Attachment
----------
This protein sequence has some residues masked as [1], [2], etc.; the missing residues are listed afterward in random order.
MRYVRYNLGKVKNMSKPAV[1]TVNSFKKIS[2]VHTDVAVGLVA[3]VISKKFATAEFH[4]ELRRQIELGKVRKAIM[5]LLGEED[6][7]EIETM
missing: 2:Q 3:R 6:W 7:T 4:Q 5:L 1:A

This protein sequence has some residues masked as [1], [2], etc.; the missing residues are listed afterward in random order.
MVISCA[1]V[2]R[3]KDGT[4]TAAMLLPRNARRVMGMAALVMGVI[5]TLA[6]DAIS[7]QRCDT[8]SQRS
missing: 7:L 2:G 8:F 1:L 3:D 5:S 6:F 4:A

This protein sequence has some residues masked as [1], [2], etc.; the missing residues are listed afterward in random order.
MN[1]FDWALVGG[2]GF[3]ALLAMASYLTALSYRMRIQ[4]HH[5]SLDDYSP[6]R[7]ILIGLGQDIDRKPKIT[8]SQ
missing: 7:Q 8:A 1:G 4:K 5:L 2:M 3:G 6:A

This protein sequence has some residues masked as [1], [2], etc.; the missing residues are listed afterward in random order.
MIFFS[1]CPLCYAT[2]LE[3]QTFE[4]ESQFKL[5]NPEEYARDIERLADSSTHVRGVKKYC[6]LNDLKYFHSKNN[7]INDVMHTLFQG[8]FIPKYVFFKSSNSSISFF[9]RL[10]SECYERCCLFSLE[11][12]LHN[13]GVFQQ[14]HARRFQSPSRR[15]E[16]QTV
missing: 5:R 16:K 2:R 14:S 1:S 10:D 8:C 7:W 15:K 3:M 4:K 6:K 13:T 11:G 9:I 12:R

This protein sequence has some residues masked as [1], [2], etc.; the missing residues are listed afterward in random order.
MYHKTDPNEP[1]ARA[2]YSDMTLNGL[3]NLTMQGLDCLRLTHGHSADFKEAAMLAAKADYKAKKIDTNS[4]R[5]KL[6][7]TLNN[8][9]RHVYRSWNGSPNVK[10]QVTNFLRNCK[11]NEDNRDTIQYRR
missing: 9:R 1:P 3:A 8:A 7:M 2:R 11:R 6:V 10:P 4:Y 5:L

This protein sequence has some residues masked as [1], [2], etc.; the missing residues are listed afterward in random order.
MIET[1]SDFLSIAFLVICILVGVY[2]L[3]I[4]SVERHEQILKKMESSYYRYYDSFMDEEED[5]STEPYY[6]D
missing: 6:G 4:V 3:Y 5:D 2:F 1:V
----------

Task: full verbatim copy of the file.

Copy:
This protein sequence has some residues masked as [1], [2], etc.; the missing residues are listed afterward in random order.
MRYVRYNLGKVKNMSKPAV[1]TVNSFKKIS[2]VHTDVAVGLVA[3]VISKKFATAEFH[4]ELRRQIELGKVRKAIM[5]LLGEED[6][7]EIETM
missing: 2:Q 3:R 6:W 7:T 4:Q 5:L 1:A

This protein sequence has some residues masked as [1], [2], etc.; the missing residues are listed afterward in random order.
MVISCA[1]V[2]R[3]KDGT[4]TAAMLLPRNARRVMGMAALVMGVI[5]TLA[6]DAIS[7]QRCDT[8]SQRS
missing: 7:L 2:G 8:F 1:L 3:D 5:S 6:F 4:A

This protein sequence has some residues masked as [1], [2], etc.; the missing residues are listed afterward in random order.
MN[1]FDWALVGG[2]GF[3]ALLAMASYLTALSYRMRIQ[4]HH[5]SLDDYSP[6]R[7]ILIGLGQDIDRKPKIT[8]SQ
missing: 7:Q 8:A 1:G 4:K 5:L 2:M 3:G 6:A

This protein sequence has some residues masked as [1], [2], etc.; the missing residues are listed afterward in random order.
MIFFS[1]CPLCYAT[2]LE[3]QTFE[4]ESQFKL[5]NPEEYARDIERLADSSTHVRGVKKYC[6]LNDLKYFHSKNN[7]INDVMHTLFQG[8]FIPKYVFFKSSNSSISFF[9]RL[10]SECYERCCLFSLE[11][12]LHN[13]GVFQQ[14]HARRFQSPSRR[15]E[16]QTV
missing: 5:R 16:K 2:R 14:S 1:S 10:D 8:C 7:W 15:K 3:M 4:K 6:K 13:T 11:G 9:I 12:R

This protein sequence has some residues masked as [1], [2], etc.; the missing residues are listed afterward in random order.
MYHKTDPNEP[1]ARA[2]YSDMTLNGL[3]NLTMQGLDCLRLTHGHSADFKEAAMLAAKADYKAKKIDTNS[4]R[5]KL[6][7]TLNN[8][9]RHVYRSWNGSPNVK[10]QVTNFLRNCK[11]NEDNRDTIQYRR
missing: 9:R 1:P 3:A 8:A 7:M 2:R 11:R 6:V 10:P 4:Y 5:L

This protein sequence has some residues masked as [1], [2], etc.; the missing residues are listed afterward in random order.
MIET[1]SDFLSIAFLVICILVGVY[2]L[3]I[4]SVERHEQILKKMESSYYRYYDSFMDEEED[5]STEPYY[6]D
missing: 6:G 4:V 3:Y 5:D 2:F 1:V